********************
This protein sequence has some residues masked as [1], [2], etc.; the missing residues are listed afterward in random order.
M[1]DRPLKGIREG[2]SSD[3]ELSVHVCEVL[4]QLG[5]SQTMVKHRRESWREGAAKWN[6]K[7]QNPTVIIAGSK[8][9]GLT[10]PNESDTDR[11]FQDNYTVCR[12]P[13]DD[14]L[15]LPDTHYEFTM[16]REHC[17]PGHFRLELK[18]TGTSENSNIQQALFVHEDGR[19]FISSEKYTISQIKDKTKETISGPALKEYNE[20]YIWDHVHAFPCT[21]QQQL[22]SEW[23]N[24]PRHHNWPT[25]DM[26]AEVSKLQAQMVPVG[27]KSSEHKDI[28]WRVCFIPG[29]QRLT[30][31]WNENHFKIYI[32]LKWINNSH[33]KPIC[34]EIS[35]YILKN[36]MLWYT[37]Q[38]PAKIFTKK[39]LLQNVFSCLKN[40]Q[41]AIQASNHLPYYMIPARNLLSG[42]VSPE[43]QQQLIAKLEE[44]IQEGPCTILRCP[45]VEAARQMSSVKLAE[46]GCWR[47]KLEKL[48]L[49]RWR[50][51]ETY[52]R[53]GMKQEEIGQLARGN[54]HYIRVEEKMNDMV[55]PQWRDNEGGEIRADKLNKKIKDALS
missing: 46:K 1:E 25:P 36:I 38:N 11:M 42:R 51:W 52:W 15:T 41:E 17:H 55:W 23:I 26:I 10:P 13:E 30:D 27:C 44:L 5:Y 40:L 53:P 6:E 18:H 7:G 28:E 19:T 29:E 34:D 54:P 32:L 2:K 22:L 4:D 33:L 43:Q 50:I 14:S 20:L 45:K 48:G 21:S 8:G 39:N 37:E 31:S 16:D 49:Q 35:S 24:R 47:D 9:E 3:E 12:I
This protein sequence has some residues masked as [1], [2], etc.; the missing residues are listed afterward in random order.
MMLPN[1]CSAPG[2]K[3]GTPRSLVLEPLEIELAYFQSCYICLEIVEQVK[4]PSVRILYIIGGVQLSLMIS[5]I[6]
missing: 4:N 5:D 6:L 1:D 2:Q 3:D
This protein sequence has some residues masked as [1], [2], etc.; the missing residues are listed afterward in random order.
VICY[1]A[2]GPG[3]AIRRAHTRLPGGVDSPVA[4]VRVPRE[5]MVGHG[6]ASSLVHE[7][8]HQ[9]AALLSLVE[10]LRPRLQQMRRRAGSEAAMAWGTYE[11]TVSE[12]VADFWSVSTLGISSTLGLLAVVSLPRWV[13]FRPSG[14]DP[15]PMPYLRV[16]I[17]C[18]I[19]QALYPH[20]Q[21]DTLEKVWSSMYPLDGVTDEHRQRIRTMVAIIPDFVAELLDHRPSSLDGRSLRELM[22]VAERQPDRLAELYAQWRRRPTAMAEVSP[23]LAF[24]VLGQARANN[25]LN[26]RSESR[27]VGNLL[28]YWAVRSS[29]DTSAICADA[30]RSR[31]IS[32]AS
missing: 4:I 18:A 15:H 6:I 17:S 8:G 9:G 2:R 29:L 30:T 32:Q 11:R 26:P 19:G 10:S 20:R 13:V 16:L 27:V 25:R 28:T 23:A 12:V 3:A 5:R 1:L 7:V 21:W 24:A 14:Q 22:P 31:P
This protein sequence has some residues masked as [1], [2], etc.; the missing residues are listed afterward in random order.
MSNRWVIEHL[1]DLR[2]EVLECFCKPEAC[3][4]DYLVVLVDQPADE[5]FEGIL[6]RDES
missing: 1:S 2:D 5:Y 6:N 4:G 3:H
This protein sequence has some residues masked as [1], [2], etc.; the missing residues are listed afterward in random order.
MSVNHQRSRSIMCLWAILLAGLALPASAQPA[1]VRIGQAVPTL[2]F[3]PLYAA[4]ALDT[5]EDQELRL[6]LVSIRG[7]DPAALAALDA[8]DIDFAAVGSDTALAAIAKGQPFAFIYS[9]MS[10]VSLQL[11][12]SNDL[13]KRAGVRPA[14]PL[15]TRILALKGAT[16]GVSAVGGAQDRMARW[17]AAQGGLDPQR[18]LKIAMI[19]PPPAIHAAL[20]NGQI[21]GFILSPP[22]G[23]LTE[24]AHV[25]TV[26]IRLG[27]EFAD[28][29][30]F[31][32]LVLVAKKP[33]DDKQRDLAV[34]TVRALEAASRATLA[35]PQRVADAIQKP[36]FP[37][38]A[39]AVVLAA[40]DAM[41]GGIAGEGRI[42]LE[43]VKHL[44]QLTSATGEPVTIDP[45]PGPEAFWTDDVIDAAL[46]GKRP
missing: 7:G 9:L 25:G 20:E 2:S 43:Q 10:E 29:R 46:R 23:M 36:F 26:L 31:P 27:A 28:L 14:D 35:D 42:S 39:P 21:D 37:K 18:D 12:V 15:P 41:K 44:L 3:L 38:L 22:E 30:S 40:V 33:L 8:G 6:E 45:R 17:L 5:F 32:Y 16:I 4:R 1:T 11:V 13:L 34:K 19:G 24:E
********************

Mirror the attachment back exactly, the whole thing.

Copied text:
This protein sequence has some residues masked as [1], [2], etc.; the missing residues are listed afterward in random order.
M[1]DRPLKGIREG[2]SSD[3]ELSVHVCEVL[4]QLG[5]SQTMVKHRRESWREGAAKWN[6]K[7]QNPTVIIAGSK[8][9]GLT[10]PNESDTDR[11]FQDNYTVCR[12]P[13]DD[14]L[15]LPDTHYEFTM[16]REHC[17]PGHFRLELK[18]TGTSENSNIQQALFVHEDGR[19]FISSEKYTISQIKDKTKETISGPALKEYNE[20]YIWDHVHAFPCT[21]QQQL[22]SEW[23]N[24]PRHHNWPT[25]DM[26]AEVSKLQAQMVPVG[27]KSSEHKDI[28]WRVCFIPG[29]QRLT[30][31]WNENHFKIYI[32]LKWINNSH[33]KPIC[34]EIS[35]YILKN[36]MLWYT[37]Q[38]PAKIFTKK[39]LLQNVFSCLKN[40]Q[41]AIQASNHLPYYMIPARNLLSG[42]VSPE[43]QQQLIAKLEE[44]IQEGPCTILRCP[45]VEAARQMSSVKLAE[46]GCWR[47]KLEKL[48]L[49]RWR[50][51]ETY[52]R[53]GMKQEEIGQLARGN[54]HYIRVEEKMNDMV[55]PQWRDNEGGEIRADKLNKKIKDALS
missing: 46:K 1:E 25:P 36:I 38:N 11:M 42:R 51:W 52:W 15:T 41:E 17:H 55:W 23:I 26:I 10:P 13:E 30:D 27:C 44:L 5:Y 40:L 53:P 6:E 18:H 7:G 28:E 19:T 29:E 34:D 54:P 32:L 2:K 22:L 4:D 33:L 43:Q 50:I 14:S 20:L 45:K 48:G 21:S 8:G 39:N 37:E 31:S 16:D 49:Q 35:S 24:R 47:D 9:E 3:E 12:I
This protein sequence has some residues masked as [1], [2], etc.; the missing residues are listed afterward in random order.
MMLPN[1]CSAPG[2]K[3]GTPRSLVLEPLEIELAYFQSCYICLEIVEQVK[4]PSVRILYIIGGVQLSLMIS[5]I[6]
missing: 4:N 5:D 6:L 1:D 2:Q 3:D
This protein sequence has some residues masked as [1], [2], etc.; the missing residues are listed afterward in random order.
VICY[1]A[2]GPG[3]AIRRAHTRLPGGVDSPVA[4]VRVPRE[5]MVGHG[6]ASSLVHE[7][8]HQ[9]AALLSLVE[10]LRPRLQQMRRRAGSEAAMAWGTYE[11]TVSE[12]VADFWSVSTLGISSTLGLLAVVSLPRWV[13]FRPSG[14]DP[15]PMPYLRV[16]I[17]C[18]I[19]QALYPH[20]Q[21]DTLEKVWSSMYPLDGVTDEHRQRIRTMVAIIPDFVAELLDHRPSSLDGRSLRELM[22]VAERQPDRLAELYAQWRRRPTAMAEVSP[23]LAF[24]VLGQARANN[25]LN[26]RSESR[27]VGNLL[28]YWAVRSS[29]DTSAICADA[30]RSR[31]IS[32]AS
missing: 4:I 18:A 15:H 6:I 17:S 8:G 9:G 2:R 29:L 30:T 32:Q 11:R 26:P 19:G 10:S 20:R 13:V 16:L 27:V 25:R 28:T 23:A 12:V 3:A 5:R 1:L 7:V 21:W 24:A 14:Q 22:P 31:P
This protein sequence has some residues masked as [1], [2], etc.; the missing residues are listed afterward in random order.
MSNRWVIEHL[1]DLR[2]EVLECFCKPEAC[3][4]DYLVVLVDQPADE[5]FEGIL[6]RDES
missing: 1:S 2:D 5:Y 6:N 4:G 3:H
This protein sequence has some residues masked as [1], [2], etc.; the missing residues are listed afterward in random order.
MSVNHQRSRSIMCLWAILLAGLALPASAQPA[1]VRIGQAVPTL[2]F[3]PLYAA[4]ALDT[5]EDQELRL[6]LVSIRG[7]DPAALAALDA[8]DIDFAAVGSDTALAAIAKGQPFAFIYS[9]MS[10]VSLQL[11][12]SNDL[13]KRAGVRPA[14]PL[15]TRILALKGAT[16]GVSAVGGAQDRMARW[17]AAQGGLDPQR[18]LKIAMI[19]PPPAIHAAL[20]NGQI[21]GFILSPP[22]G[23]LTE[24]AHV[25]TV[26]IRLG[27]EFAD[28][29][30]F[31][32]LVLVAKKP[33]DDKQRDLAV[34]TVRALEAASRATLA[35]PQRVADAIQKP[36]FP[37][38]A[39]AVVLAA[40]DAM[41]GGIAGEGRI[42]LE[43]VKHL[44]QLTSATGEPVTIDP[45]PGPEAFWTDDVIDAAL[46]GKRP
missing: 7:G 9:L 25:G 20:E 2:S 43:Q 10:E 29:R 46:R 23:M 36:F 26:L 31:P 27:A 28:L 14:D 35:D 42:S 39:P 21:D 37:K 18:D 12:V 15:P 41:K 44:L 3:L 38:L 22:E 30:S 40:V 33:L 8:G 6:E 45:R 17:L 5:F 32:Y 16:I 4:R 1:T 11:V 13:L 34:K 19:G 24:E